What does "law" mean, anyway? According to the dictionary it is, in part "a system of rules" governing how our society works. You can only drive so fast. You can't extend your house onto your neighbor's property. If you are arrested, you have a right to be treated in a particular fashion.
We follow the law because to do otherwise invites anarchy. Even if a person is guilty of crimes, of murders say, deserving of punishment, we would not want the police to just kick down his door, drag him in the street, and shoot him on the spot. That would be easiest, and that might be justice on a cosmic scale. But if he's guilty, we want him to be arrested and tried, to receive justice according to our system. According to "the law." Otherwise, the next time the police kick down a door it might be that of an innocent man—maybe even your door—and without the oversight of the law, who would ever know?
Thus it is frightening when the law is set aside for a good reason, never mind a bad one.
We live a scary time when the basic system of our government is being threatened, and by the very people we elect to administer it. And because bi-partisanship is so rare, I will give you two glaring examples of the law being skirted, one Democratic, the other Republican.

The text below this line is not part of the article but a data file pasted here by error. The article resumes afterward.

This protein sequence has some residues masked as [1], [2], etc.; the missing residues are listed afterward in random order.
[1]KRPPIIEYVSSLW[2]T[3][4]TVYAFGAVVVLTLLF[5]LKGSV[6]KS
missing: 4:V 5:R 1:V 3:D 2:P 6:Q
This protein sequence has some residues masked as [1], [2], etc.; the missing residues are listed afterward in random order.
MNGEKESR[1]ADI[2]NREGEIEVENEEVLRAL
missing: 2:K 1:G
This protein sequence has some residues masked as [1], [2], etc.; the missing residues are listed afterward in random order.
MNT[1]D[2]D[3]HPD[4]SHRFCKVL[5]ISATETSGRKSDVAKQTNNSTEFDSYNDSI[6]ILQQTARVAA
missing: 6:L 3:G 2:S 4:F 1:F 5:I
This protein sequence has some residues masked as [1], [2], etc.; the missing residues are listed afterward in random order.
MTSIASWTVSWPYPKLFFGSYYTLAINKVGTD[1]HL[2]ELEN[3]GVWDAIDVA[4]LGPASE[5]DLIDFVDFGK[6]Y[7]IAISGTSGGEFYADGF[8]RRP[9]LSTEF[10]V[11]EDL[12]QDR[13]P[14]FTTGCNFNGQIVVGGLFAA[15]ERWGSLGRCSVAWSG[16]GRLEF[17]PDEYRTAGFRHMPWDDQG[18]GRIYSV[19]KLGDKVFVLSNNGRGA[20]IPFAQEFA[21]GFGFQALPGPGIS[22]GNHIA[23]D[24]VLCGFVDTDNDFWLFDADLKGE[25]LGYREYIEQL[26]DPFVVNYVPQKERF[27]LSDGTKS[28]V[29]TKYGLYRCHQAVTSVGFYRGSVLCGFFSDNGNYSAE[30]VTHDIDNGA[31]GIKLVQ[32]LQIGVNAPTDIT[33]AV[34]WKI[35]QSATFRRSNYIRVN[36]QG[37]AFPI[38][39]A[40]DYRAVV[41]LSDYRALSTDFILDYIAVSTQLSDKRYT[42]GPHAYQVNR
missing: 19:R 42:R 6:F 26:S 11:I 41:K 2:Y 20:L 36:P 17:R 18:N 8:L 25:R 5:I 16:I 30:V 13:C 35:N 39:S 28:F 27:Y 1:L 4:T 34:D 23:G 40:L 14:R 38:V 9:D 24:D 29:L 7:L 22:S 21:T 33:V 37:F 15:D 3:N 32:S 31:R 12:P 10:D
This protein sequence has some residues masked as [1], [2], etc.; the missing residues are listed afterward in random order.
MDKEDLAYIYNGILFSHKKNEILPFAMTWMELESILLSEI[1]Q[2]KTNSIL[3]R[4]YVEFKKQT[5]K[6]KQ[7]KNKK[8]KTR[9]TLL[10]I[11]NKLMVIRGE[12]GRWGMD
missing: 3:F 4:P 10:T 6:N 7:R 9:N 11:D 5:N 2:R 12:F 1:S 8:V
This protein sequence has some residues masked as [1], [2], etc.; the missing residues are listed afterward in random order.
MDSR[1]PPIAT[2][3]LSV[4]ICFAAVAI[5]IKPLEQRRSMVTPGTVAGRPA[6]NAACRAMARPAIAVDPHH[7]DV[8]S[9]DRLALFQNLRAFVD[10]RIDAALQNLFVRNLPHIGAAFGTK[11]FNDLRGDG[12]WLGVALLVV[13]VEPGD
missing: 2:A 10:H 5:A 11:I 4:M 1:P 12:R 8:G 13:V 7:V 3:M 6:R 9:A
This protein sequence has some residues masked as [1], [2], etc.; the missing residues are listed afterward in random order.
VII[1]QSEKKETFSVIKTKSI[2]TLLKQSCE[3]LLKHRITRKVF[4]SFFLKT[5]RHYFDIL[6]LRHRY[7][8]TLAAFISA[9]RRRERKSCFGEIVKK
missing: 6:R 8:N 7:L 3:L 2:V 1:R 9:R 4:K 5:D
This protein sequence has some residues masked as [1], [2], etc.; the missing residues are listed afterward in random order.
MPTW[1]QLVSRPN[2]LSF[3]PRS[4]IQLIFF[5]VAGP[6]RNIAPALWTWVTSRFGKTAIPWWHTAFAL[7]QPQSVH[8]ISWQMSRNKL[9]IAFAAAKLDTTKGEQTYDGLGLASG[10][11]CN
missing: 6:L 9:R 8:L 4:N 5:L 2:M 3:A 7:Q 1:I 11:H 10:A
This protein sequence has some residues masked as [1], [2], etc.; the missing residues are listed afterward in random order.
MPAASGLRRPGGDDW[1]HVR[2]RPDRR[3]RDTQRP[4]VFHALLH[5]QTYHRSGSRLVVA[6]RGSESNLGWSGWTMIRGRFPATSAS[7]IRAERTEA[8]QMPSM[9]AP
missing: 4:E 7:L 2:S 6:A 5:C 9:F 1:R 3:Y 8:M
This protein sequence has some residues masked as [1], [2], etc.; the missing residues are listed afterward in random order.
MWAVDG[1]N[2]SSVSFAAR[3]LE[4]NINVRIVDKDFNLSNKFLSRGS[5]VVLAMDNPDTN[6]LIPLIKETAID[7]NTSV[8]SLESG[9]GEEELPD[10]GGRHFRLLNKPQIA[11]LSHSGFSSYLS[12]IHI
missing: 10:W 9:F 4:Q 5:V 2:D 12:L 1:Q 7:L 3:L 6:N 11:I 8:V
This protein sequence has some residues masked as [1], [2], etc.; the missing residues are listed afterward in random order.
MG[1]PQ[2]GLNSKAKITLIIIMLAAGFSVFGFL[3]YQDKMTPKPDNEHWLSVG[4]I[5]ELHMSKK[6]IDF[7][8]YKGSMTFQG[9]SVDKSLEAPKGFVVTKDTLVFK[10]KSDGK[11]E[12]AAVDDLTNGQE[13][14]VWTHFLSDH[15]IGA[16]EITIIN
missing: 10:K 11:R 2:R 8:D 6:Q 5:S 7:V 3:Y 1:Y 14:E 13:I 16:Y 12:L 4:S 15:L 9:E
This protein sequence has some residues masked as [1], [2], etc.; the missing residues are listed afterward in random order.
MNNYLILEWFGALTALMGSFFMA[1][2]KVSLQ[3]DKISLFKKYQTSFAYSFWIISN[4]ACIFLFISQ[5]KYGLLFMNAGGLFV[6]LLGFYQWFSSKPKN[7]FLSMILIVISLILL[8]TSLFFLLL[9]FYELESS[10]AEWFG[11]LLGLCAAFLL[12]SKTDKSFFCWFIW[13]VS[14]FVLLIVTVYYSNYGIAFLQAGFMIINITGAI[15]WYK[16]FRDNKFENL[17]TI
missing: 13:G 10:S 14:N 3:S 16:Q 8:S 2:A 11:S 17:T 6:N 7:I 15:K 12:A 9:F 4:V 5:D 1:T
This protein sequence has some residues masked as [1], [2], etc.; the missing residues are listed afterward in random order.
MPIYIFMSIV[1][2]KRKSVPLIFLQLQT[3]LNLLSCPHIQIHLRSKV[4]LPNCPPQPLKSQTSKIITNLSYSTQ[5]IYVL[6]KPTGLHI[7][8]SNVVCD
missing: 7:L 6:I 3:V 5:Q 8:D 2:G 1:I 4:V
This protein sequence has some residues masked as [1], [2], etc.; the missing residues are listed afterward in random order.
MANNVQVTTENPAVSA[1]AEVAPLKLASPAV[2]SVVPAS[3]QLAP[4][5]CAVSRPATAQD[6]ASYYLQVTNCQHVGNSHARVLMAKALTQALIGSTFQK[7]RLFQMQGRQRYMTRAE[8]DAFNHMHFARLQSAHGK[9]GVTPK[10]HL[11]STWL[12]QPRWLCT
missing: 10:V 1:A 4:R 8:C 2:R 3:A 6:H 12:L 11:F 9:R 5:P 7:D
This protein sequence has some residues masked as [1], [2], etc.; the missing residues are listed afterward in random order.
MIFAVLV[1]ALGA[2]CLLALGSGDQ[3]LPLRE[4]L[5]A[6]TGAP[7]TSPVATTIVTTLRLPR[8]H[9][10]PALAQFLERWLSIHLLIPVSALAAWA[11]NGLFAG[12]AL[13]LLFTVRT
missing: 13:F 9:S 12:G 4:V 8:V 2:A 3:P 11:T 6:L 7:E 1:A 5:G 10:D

In July, Illinois Gov. Pat Quinn suspended the pay of state lawmakers to put pressure on them to solve the state's staggering, $100 billion unfunded pension liability His motives were pure—something has to be done—but he did the wrong thing, because we can't have a system where the governor docks the pay of legislators every time they don't do something he wants them to do. It's bad precedent, and undermines the division of power in our democratic system. A Cook County judge correctly rejected Quinn's stunt, but he's appealing it to a higher court. He's going to lose, eventually, both a good thing, and a position Pat Quinn finds himself in with numbing frequency
Similarly, what's going on in Washington is the opening gong of doom. Even if you hate the idea of ObamaCare—a legitimate political view, I suppose—the fact remains it's the law, passed by both the House and the Senate, signed by the president, approved by the U.S. Supreme Court. To shut down the government unless ObamaCare is repealed/delayed/whatever is to threaten the entire democratic system. Nothing that becomes law will be safe from Congress deciding to put a gun to the country's head and demanding it be changed. This action opens the door to anarchy, and all over a government-mandated insurance system which is the definition of sound social policy. It's a bad thing done for the wrong reason.
These are grim days. We can only pray that President Obama, who sometimes has problems with a squishy spine, maintains his solid opposition to negotiating with these legislative terrorists. What of democracy? What of the law we supposedly cherish? How can we pay such extravagant lip service to our system in theory, and treat it with such contempt in practice?